The implications of this are huge. It means that vast sums of goverment money are being wasted on ineffective programs. It also means that if you have a drug addicted friend or relative, there isn't a lot you can do to help them. No third party treatment program is going to fix the problem for you. There are things you can do, but they are often radical or unpleasant: change the environment, or let the addict fall on his face.

This was the general topic of my Family Court newsletter in March 2008: Words Don't Work.

Wednesday, December 24, 2008

Coyote Springs Update: No Change

Another traveler passed by Coyote Springs recently and posted some new photos....


Coyote Springs is the new community an hour north of Las Vegas that has an Arnold Palmer-designed golf course and nothing more. This supplements my own photos of Coyote Springs.

Within the past week, the Clark County Commision approved a zoning change to allow a casino to be build here, but that won't change anything. The community is destined for ghost town status even before the first house is built.

Thursday, December 18, 2008

New York Times: Wall Street Bonuses

From today's New York Times:

As regulators and shareholders sift through the rubble of the financial crisis, questions are being asked about what role lavish bonuses played in the debacle. Scrutiny over pay is intensifying as banks like Merrill prepare to dole out bonuses even after they have had to be propped up with billions of dollars of taxpayers’ money. While bonuses are expected to be half of what they were a year ago, some bankers could still collect millions of dollars.

Critics say bonuses never should have been so big in the first place, because they were based on ephemeral earnings. These people contend that Wall Street’s pay structure, in which bonuses are based on short-term profits, encouraged employees to act like gamblers at a casino — and let them collect their winnings while the roulette wheel was still spinning.

Saturday, December 13, 2008

Fortune: Why a $1 Trillion Deficit is a Good Thing

From Fortune magazine (12/12/08)...

All of the above forces represent an inescapable reality. Neither the recession nor the financial crisis were developments that could have been brushed aside. ...

Although specific aspects of how the bailout funds have been used so far can be open to question, not undertaking a massive program of stabilizing the financial system in the last few months was never really an option, as it would have exposed the entire U.S. economy to a potentially catastrophic outcome.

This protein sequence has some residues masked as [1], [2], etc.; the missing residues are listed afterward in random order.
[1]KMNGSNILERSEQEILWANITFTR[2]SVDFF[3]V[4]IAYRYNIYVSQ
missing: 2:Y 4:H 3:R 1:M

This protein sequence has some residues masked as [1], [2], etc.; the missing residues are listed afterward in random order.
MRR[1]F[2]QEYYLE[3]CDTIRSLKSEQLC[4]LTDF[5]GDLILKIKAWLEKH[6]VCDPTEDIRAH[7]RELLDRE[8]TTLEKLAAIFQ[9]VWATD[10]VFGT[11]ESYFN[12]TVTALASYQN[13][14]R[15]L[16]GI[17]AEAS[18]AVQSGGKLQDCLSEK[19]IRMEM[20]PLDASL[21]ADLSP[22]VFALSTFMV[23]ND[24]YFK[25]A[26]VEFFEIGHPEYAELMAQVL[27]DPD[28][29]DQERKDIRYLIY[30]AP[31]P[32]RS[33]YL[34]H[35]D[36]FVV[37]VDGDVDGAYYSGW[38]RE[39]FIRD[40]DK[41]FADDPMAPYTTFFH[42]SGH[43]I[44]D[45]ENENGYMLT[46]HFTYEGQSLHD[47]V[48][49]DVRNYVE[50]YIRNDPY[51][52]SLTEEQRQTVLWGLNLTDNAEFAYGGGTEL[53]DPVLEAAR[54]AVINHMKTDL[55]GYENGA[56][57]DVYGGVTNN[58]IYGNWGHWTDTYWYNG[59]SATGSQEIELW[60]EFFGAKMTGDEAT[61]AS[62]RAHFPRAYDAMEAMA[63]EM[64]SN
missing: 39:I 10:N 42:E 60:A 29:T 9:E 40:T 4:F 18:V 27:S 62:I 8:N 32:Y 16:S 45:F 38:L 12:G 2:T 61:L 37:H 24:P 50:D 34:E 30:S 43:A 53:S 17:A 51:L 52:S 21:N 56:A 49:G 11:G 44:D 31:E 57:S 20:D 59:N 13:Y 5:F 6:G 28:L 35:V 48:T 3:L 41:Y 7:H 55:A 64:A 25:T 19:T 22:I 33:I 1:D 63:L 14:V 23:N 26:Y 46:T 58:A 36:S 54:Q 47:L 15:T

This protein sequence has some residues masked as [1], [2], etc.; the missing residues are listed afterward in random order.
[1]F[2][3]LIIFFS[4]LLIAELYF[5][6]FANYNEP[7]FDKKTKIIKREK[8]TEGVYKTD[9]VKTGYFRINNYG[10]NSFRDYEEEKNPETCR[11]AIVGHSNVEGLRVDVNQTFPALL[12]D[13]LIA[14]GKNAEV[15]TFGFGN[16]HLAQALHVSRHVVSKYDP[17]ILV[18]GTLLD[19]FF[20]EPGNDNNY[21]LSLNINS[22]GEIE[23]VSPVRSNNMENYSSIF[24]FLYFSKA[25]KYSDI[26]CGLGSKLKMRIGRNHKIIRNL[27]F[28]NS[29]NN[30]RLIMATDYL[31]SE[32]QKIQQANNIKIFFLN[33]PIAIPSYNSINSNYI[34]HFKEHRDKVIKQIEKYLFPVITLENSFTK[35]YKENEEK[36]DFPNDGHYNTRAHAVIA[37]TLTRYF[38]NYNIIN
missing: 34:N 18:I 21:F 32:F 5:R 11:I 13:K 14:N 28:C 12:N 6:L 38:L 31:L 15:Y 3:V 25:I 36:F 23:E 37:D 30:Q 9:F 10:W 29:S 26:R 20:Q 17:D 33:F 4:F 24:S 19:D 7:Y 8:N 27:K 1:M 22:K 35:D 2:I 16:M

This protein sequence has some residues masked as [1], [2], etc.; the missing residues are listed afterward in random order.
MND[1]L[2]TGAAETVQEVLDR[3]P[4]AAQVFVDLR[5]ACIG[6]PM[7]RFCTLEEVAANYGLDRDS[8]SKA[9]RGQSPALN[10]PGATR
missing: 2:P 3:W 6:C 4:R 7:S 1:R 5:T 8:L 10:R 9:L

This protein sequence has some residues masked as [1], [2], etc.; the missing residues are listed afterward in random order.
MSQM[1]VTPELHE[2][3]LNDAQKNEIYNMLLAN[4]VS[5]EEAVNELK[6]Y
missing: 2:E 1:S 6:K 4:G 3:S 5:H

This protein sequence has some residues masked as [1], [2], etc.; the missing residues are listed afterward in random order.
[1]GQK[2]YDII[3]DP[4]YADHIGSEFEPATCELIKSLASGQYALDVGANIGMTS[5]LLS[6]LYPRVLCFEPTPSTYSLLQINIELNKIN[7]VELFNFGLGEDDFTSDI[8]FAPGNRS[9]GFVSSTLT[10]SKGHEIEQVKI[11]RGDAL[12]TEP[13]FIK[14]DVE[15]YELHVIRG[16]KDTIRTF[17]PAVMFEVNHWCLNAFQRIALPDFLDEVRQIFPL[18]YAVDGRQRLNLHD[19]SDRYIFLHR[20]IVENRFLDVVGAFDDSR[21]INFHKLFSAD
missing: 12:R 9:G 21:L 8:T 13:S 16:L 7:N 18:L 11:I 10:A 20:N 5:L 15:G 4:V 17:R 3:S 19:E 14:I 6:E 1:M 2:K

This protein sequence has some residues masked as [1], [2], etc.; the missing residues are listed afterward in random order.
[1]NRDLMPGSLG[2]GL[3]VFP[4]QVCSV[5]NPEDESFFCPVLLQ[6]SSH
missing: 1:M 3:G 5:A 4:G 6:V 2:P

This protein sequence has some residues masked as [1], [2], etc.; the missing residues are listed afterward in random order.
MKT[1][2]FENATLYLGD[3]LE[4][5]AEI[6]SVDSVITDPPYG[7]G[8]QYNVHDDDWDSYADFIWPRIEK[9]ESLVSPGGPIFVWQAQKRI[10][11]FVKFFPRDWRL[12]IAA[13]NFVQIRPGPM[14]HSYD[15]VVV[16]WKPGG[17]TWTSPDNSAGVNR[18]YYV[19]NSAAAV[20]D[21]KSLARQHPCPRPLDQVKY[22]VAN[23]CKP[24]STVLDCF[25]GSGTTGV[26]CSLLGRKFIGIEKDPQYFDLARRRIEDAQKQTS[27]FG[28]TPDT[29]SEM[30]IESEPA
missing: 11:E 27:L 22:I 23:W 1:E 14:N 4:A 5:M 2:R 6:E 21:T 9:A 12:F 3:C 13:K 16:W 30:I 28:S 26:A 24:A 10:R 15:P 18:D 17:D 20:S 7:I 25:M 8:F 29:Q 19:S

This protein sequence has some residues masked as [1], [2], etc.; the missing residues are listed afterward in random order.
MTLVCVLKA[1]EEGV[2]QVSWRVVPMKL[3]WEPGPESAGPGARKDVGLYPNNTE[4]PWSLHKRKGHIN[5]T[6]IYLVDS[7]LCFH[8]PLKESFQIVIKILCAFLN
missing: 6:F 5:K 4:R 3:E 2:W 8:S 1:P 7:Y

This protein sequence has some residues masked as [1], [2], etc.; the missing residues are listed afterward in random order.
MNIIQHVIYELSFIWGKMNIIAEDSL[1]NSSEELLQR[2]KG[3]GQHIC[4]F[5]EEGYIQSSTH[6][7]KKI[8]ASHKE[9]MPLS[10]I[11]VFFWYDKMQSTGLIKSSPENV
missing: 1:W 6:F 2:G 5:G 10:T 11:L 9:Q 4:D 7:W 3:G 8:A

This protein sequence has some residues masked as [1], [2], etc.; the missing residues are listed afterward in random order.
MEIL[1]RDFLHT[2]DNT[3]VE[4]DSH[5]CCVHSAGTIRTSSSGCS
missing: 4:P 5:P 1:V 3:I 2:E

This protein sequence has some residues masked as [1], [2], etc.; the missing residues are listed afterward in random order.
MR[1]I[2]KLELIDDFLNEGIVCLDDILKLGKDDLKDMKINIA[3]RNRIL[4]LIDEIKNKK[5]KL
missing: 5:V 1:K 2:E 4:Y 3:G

Monday, December 8, 2008

L.A. Times: Paul Volcker is Back

From today's Los Angeles Times...

His concerns go to the very core of how America lives and how Wall Street operates. A child of the Great Depression and a man of legendary personal thrift, Volcker thinks Americans have been living above their means for too long.

"It is the United States as a whole that became addicted to spending and consuming beyond its capacity to produce," Volcker lectured the Economic Club of New York in April. "It all seemed so comfortable."

Bringing consumption back in line with income would not only crimp individuals and families, but also require major readjustments in the global economy, which has relied on the U.S. as consumer of last resort.

Sunday, December 7, 2008

Airlines No Longer at Risk

It looks like the domestic airlines are not at risk even in an economic downturn, especially now that the price of oil has crashed....

Airlines ready for fewer travelers in 2009
(Philadelphia Inquirer, 12/5)

This is significant to me (as a furloughed airline employee) since my free flight benefits are only good if my airline survives. I want my airline to do well, but not so well that they hire me back.

Wednesday, December 3, 2008

New York Times: Triage at Work

New York Times, 12/3:

If the Hardys lived in the United States or just about any European country other than Britain, Mr. Hardy would most likely get the drug, although he might have to pay part of the cost. A clinical trial showed that the pill, called Sutent, delays cancer progression for six months at an estimated treatment cost of $54,000.


But at that price, Mr. Hardy’s life is not worth prolonging, according to a British government agency, the National Institute for Health and Clinical Excellence. The institute, known as NICE, has decided that Britain, except in rare cases, can afford only £15,000, or about $22,750, to save six months of a citizen’s life.
Yes, there has to be a price on anything. The delusion in America is that the price of a few months of life is unlimited -- part of the reason our healthcare is in such dire straits.

Friday, November 28, 2008

Family Court: Presumptive Certification Struck Down

Nevada's "presumptive certification" law for juveniles has been struck down. See an AP article...

The Nevada Supreme Court on Wednesday declared unconstitutional a law that made juveniles admit guilt to charged crimes to avoid trial as an adult -- and let prosecutors use the admissions if juveniles wound up in adult court anyway.

The Supreme Court's ruling, overturning an earlier high court decision that had upheld the law, was sought by the American Civil Liberties Union of Nevada, the national Juvenile Law Center, public defenders of Washoe and Clark counties and other groups and activists. ...

While the decision does away with the "presumptive certification" law, justices said prosecutors who want to try juveniles as adults can still petition "in appropriate cases" under a separate discretionary certification provision that remains on the books.